• The order fulfillment application/optimizer employs machine learning techniques to generate insights on “What If” analyzer for system to determine the impact of jumping the FIFO queue for an array of orders.
      • The solution can use techniques like multi-linear regression to determine the relationship function of jumping the queue v/s negative implications.
      • For each order, the order level insights are used by the system to consider the order for reprioritization (re-arranging and recalibrating the supplies against demands).
        • This can be threshold driven (Example: Reprioritize only when the impact is more than $1000)
        • This can also be condition driven (Example: Reprioritize only for Gold customers)
        • Predicted business (Example: Do not reprioritize if expected order value within next 1 year is greater than $1m)

      • This is also explained to business personnel with reasoning why a particular “Order A’ was traded off with Order B. Basically, system also provides an opportunity for the right personnel (like Fulfillment Manager) to trigger/view the “What-If” from the UI, to offer visibility into actions and justifications of recommendations. Along with the indication of why order A was prioritized over order B, system also provides additional insights like what is the business gain out of it

      • Solution provides an opportunity to the personnel to override the recommendations with reason codes and uses this data as a feedback for reinforcement learning for subsequent recommendations
        • Overriding request can be conditional (Example: Ask only when the order total value of an order getting deprioritized is above $10000)
        • For automatic reinforcement learning feedback, the system is integrated with an appropriate system like CRM
        • For example, using NLP and Speech-to-text conversion techniques, system can determine if the customer, whose order was deprioritized, logged a complaint about the same.

Sample Use Case

  1. “Your Home Dreams” is a large furniture retailer.
  2. The company takes in orders at stores for kitchenettes, beds, sofas, large tables, dining sets, etc.
  3. Due to the nature of furniture industry, which deal with bulky items having significant lead times for procurement, manufacturing, assembly and final delivery, business enforce to deliver together all items on the order together for deriving supply chain efficiency and reducing logistics costs.
  4. Say, orders are placed for similar bed-set by n number of customers

Customer

Order

Order Date

Promised Date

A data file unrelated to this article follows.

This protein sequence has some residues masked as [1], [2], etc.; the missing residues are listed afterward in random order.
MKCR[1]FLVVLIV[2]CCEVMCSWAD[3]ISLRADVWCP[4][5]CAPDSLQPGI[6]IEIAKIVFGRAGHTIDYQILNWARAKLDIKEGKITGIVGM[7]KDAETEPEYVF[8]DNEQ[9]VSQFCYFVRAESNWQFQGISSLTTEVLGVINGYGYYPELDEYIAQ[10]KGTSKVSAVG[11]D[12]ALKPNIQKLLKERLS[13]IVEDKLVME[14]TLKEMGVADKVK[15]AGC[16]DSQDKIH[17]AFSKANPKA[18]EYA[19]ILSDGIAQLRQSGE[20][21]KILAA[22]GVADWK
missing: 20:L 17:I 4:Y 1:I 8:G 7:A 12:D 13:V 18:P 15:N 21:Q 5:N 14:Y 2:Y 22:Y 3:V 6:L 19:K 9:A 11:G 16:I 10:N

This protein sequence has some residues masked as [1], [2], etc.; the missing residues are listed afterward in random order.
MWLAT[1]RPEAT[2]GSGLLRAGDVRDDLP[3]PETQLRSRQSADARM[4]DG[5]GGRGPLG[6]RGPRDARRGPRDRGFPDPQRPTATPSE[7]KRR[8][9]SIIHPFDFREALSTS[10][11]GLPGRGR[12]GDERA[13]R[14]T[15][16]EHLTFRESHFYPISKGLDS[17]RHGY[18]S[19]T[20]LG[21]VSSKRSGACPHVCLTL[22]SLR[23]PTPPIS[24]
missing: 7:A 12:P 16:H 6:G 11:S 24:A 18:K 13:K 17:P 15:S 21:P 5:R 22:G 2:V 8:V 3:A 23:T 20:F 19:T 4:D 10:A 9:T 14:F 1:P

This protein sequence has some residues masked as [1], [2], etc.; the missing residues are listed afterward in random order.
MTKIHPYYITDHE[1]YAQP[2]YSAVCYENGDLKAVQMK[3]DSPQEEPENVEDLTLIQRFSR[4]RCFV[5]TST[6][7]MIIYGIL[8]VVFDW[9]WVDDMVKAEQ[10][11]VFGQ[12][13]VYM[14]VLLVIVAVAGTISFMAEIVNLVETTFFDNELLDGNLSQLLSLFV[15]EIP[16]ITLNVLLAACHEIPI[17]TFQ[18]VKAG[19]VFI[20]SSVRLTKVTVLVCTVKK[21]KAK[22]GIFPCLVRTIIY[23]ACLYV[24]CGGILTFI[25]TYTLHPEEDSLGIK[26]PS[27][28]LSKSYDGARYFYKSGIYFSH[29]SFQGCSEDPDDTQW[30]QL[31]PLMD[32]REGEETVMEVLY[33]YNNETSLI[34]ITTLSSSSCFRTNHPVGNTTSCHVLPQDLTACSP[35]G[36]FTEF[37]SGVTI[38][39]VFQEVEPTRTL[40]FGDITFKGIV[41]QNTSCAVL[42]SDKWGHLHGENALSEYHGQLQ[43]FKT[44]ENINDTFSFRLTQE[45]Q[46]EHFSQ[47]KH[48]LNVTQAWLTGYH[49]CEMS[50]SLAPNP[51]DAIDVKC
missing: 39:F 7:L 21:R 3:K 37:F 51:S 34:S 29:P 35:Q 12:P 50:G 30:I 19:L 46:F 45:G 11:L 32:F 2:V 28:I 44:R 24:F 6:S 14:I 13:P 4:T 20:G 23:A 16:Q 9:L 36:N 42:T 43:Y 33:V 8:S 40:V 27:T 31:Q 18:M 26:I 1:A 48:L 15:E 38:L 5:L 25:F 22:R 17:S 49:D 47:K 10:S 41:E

Customer A

Order 1

Jan 13,2020

Feb 12, 2020

Customer B

Order 2

Jan 17,2020

Feb 20, 2020

Customer C

Order 3

Jan 17,2020

Feb 20, 2020

Customer D

Order 4

Jan 26,2020

Mar 1, 2020

………………..

 

 

 

………………..

 

 

 

Customer N

Order n

Feb 5,2020

Mar 28, 2020

 

  1. Business personnel observes that some of the orders having this bed-set are large with multiple line items inclusive of non-bed-sets as well. This attributes to a large financial order value on few orders having the bed-set while few orders have just the bed set and hence order value is small.
  2. Upon drilling down further, business analytics indicates the personnel that large order (Order n) for Customer N is behind the queue and has a potential risk of breaching promise dates and hence leading to cancellation.
  3. Without the implementation of the solution
    • System will not give the earliest stock allocation to the large order behind the FIFO queue because of lack of visibility on negative implications.
    • If a human intervention is involved, the personnel uses manual intuition to take decision which is based on individual risk appetite and at times potentially biased as well.
    • If the decision is to steal stock, the system/personnel ends up in next question on which order to steal stock from, which is again a blind question in the situation.
    • If the decision is to not to steal stock, business risks a cancellation of large order reflecting badly on the financial books

  4. With the implementation of the solution
    • System leverages the recommended “What-If” scenarios to understand the pros/cons of giving the earliest stock allocation to the large order.
    • System has data points on Order n about breaching of promise dates on an earlier order and financial impact score.
    • System determines that Order 3 by Customer C has the least affinity towards cancellation and dissatisfaction risk in the queue.
    • The system provides recommendation to steal stock from Order 3 by Customer C to Order n by Customer N.


Read the next edition of this blog series that details the use case for a Call Centre Agent:  

Edition 3: AI infusion opportunities for IBM Sterling Order Management suite of applications with real-world use cases | Persona: Customer Relationship Manager

Stay tuned for the next Edition of the use case!